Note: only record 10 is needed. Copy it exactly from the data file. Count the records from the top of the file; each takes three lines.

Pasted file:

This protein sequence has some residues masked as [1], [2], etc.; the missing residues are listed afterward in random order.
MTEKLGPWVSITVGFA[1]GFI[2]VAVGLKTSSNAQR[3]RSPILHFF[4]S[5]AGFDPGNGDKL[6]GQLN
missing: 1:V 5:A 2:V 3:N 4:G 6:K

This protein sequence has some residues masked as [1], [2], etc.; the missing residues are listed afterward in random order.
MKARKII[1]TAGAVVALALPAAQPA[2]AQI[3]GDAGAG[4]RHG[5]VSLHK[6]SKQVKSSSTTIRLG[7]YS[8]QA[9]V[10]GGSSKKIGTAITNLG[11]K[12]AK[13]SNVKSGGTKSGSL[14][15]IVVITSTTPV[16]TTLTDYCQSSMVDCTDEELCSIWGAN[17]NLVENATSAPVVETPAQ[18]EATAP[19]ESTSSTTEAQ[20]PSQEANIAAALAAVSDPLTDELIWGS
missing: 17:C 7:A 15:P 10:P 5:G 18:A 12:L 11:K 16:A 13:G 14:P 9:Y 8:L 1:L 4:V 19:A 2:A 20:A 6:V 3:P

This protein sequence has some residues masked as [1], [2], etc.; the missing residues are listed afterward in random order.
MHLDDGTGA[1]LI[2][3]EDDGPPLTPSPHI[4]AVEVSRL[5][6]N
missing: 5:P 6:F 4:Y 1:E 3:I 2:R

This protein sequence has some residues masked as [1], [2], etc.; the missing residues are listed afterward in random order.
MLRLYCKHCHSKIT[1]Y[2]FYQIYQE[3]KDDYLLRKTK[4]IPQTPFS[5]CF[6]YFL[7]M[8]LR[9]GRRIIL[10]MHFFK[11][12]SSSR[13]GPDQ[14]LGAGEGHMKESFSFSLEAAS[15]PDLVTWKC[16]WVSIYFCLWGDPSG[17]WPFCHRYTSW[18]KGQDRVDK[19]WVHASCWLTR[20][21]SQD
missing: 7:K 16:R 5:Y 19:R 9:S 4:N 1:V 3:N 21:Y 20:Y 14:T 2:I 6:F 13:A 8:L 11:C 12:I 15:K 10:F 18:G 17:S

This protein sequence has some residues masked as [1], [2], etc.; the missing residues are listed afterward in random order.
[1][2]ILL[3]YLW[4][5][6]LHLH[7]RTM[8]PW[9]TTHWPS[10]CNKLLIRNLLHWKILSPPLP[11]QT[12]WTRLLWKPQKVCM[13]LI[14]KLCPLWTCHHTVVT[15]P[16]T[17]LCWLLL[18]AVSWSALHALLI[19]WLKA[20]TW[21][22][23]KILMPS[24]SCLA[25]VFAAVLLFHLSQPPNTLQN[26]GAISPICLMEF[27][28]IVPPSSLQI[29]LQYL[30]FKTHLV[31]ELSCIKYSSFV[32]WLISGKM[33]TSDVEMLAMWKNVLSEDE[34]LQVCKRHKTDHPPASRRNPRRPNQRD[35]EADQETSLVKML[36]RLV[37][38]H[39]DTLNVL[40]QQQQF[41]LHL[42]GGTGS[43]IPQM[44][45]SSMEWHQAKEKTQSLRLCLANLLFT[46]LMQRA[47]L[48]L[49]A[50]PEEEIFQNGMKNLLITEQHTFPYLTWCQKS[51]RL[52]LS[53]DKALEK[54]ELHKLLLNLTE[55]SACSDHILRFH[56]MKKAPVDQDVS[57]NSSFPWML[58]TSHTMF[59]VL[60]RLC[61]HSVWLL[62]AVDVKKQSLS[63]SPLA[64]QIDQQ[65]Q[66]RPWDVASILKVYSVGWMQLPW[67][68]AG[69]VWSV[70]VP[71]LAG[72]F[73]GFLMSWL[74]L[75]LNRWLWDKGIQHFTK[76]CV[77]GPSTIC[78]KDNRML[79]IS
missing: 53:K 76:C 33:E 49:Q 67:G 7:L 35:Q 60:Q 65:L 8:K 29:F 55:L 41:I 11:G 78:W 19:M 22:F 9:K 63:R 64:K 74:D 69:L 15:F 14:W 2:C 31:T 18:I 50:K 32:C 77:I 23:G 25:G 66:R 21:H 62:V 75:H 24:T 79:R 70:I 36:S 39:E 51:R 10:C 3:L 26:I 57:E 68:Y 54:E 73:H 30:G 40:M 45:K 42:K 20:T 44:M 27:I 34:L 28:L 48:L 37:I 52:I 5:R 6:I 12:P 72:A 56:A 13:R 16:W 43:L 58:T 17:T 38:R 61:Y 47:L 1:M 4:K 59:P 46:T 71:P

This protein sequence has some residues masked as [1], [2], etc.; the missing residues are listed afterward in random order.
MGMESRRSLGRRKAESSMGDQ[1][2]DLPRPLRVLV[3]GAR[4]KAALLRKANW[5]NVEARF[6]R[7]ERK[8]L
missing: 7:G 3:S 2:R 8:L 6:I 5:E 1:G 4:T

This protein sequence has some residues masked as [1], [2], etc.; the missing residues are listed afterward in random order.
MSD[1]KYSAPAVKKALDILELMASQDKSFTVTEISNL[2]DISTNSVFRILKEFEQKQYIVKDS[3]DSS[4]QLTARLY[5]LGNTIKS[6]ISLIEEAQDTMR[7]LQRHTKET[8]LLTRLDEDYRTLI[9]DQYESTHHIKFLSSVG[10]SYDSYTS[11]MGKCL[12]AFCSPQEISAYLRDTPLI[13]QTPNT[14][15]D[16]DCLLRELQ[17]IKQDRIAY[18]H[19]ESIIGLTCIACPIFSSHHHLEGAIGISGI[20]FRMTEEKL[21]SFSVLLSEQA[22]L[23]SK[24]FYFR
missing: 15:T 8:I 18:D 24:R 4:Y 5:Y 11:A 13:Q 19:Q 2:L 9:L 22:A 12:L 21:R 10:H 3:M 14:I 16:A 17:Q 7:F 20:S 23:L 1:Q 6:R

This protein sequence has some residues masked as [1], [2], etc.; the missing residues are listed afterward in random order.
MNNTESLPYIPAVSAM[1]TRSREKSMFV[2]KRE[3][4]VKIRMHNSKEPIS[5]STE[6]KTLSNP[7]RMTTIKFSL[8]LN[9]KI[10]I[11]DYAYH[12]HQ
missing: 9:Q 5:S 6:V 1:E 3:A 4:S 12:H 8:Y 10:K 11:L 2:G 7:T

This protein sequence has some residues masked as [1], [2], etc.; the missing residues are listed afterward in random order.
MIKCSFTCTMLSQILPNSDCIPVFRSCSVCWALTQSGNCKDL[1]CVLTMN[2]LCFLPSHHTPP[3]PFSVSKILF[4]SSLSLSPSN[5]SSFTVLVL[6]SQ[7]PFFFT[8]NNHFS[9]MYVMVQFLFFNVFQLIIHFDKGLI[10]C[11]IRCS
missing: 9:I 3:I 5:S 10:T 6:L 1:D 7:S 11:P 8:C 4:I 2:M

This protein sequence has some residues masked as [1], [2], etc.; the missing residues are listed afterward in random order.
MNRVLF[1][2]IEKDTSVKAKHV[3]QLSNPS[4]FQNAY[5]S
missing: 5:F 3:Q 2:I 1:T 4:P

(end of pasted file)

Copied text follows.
This protein sequence has some residues masked as [1], [2], etc.; the missing residues are listed afterward in random order.
MNRVLF[1][2]IEKDTSVKAKHV[3]QLSNPS[4]FQNAY[5]S
missing: 5:F 3:Q 2:I 1:T 4:P